Veteran act 2pm has returned for what will likely be their last comeback before their military service, and it looks like they’re going out like honorable gentlemen. Literally, the album is called Gentleman’s Game. The former beast-dols have tried out a smoother image before, with Grown and No. 5, but those albums still retained a bit of edge, one that is noticeably absent from “Promise (I’ll Be).” And honestly, this comeback is all the stronger for it.
Gone are any traces of sleazy playboys, party animals, and charming rakes. Instead, “Promise” oozes with class and maturity, the work of men rather than grown-up boys. This is an R&B ballad played completely straight. 2pm are singing not about love; instead, they are talking about commitment — missing one specific girl when she’s gone and swearing that they’ll be here when their lady love wakes up every morning. It’s a long-term love song, speaking to people ready for a life together rather than a night.
Or is it? “Promise” can easily be interpreted as cooing, sensual groveling by someone who done messed up. The flowery language, grand gesture of roses, and extreme declarations of devotion are equally likely to be over-the-top apologies of someone who got caught cheating than someone already in a happy relationship. The truly damning lyric for the doghouse interpretation is the chorus itself: “I’ll be whatever you want, whatever you wish for. Baby, I’m ready.” It implies that the singer wasn’t ready for that level of relationship before.
Normally, the question of epic love song or “please let me off the couch” would be solved by the MV, but not this time. Rather than a clear-cut answer, or even ambiguity, “Promise” manages to explicitly confirm both theories. When faced with the question of one or the other, JYP apparently decided “why not both?”.
K-pop fans love to joke about how all members of a boy band apparently date the same girl, but “Promise” takes it to a whole different level. While Chansung, Junho, and Nichkhun are in mourning over a lost relationship, Jun.K, Taecyeon, and Wooyoung are smack-dizzy in love with their own ladies — it’s implied that the members in relationships are dating the ex-girlfriends of the ones without.
On a symbolic level, this enhances the meanings of “Promise” and the devotion and commitment shown in the song. By portraying both the past and present relationships with the same mentality about love, “Promise” subtly speaks about the role of conscious commitment in relationships. Rather than coasting along on ‘maybe’ and ‘it’s complicated’, only recognizing real commitment to a person when the relationship sours, “Promise” gives the implication that deciding to commit to someone, to be there for them every day, is what really makes a relationship work. It doesn’t matter if you’re trying to get someone back or currently in a relationship. If you can’t do that, you’re probably not mature enough for a relationship of that caliber anyway.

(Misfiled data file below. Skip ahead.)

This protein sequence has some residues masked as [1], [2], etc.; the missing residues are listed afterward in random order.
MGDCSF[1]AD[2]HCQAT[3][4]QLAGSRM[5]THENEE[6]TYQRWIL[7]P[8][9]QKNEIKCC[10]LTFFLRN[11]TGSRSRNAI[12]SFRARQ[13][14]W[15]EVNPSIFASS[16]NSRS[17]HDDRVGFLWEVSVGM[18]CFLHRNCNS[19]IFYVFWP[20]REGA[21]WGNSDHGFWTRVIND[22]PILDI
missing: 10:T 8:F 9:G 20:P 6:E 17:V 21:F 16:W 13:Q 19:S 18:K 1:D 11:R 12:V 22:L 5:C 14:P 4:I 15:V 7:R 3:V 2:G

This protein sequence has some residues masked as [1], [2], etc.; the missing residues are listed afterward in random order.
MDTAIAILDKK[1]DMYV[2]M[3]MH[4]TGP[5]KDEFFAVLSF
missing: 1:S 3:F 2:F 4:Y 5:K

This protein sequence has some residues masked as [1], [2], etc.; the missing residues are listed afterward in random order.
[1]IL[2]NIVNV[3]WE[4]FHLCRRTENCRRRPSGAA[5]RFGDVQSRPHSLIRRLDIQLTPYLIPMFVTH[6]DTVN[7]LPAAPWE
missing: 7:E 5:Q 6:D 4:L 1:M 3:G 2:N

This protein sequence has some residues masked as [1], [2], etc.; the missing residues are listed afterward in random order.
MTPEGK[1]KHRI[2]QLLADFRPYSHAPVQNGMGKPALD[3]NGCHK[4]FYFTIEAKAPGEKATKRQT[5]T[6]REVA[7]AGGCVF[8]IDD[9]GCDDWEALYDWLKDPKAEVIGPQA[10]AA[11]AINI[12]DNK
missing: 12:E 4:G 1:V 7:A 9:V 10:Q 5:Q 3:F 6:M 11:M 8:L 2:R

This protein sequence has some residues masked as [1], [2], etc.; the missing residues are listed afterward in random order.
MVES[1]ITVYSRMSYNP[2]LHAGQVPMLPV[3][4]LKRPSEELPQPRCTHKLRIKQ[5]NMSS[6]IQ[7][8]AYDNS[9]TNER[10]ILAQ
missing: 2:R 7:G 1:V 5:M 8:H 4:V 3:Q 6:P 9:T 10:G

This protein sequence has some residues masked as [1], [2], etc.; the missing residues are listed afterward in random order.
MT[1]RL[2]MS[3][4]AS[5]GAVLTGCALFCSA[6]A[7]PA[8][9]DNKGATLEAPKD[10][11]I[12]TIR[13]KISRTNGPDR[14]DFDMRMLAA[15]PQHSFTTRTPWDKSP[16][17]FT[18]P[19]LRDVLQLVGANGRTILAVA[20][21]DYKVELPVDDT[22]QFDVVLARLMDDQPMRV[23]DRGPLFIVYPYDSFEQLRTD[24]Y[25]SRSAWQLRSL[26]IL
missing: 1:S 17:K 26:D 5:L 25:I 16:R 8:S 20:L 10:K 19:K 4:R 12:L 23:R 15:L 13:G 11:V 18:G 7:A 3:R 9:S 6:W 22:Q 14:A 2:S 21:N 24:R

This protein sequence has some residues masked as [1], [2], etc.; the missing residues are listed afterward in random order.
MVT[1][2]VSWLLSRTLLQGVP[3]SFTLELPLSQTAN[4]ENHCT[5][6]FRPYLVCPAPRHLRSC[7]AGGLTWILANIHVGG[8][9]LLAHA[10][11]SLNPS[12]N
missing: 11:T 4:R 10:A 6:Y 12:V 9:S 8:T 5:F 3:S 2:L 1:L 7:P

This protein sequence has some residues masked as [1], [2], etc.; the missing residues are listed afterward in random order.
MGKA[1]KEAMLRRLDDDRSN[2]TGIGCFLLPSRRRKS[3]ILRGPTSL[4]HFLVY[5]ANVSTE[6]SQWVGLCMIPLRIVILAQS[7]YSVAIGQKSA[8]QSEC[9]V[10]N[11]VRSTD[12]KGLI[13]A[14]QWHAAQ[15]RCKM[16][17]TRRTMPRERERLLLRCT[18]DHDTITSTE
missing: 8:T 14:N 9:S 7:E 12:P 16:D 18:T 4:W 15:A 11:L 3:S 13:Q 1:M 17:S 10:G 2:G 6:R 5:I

There is a second, subtle undercurrent throughout “Promise,” one that arises from the split perspectives but is not truly of it. “Promise” as a comeback is very much a gentlemen concept– again, the album is called Gentlemen’s Game. Yet, only half the members are styled as gentlemen, while the others are definitely not, and the half in suits are not what you’d expect. Junho, Nichkhun, and Chansung are all dressed to the nines as they mourn their relationships.
Meanwhile, Taecyeon is in extremely casual wear, Wooyoung looks more like a gangster, and Jun.K doesn’t even have a shirt. They’re also all engaged in the throes of passion, rather than the distance and chasteness in the name of respect that is so heavily associated with the gentlemen archetype. However, Jun.K, Wooyoung, and Taecyeon are capable of committing to their girlfriends and putting her first without losing them, unlike the others. In “Promise”, there are those who look like gentlemen and those who act like gentlemen, with the latter as the true gentlemen.
The cinematic elements of “Promise” lean heavily towards the theatrical. Nothing here is designed to look natural; the sets are exaggerated and empty, while 2pm’s behavior is intentionally overplayed. Those locations are also gorgeous, for the record– a stunning hotel, a smokey bar, a breathtaking skyline, a very appealing luxury suite. Seriously, whoever did the location scouting for this MV deserves a raise. The cinematography has a very theatrical bent as well, leaning towards dutch angles and dramatic zooms. The most distinctive element, though, are the dance shots. There are no group angles; instead, each member transform into one another in a kaleidoscope of solo shots. That more than anything else sets “Promise” apart as one of the most distinctive MVs of the year.
Unfortunately, the song “Promise” doesn’t quite live up to the MV and lyrics. It’s not bad, but it’s another R&B ballad. Nothing really makes an impression, so it floats in and out of the mind; background music to the more impressive visuals. Still, as a whole, “Promise” is a good note for 2pm to leave on.
(Images via JYP, YouTube)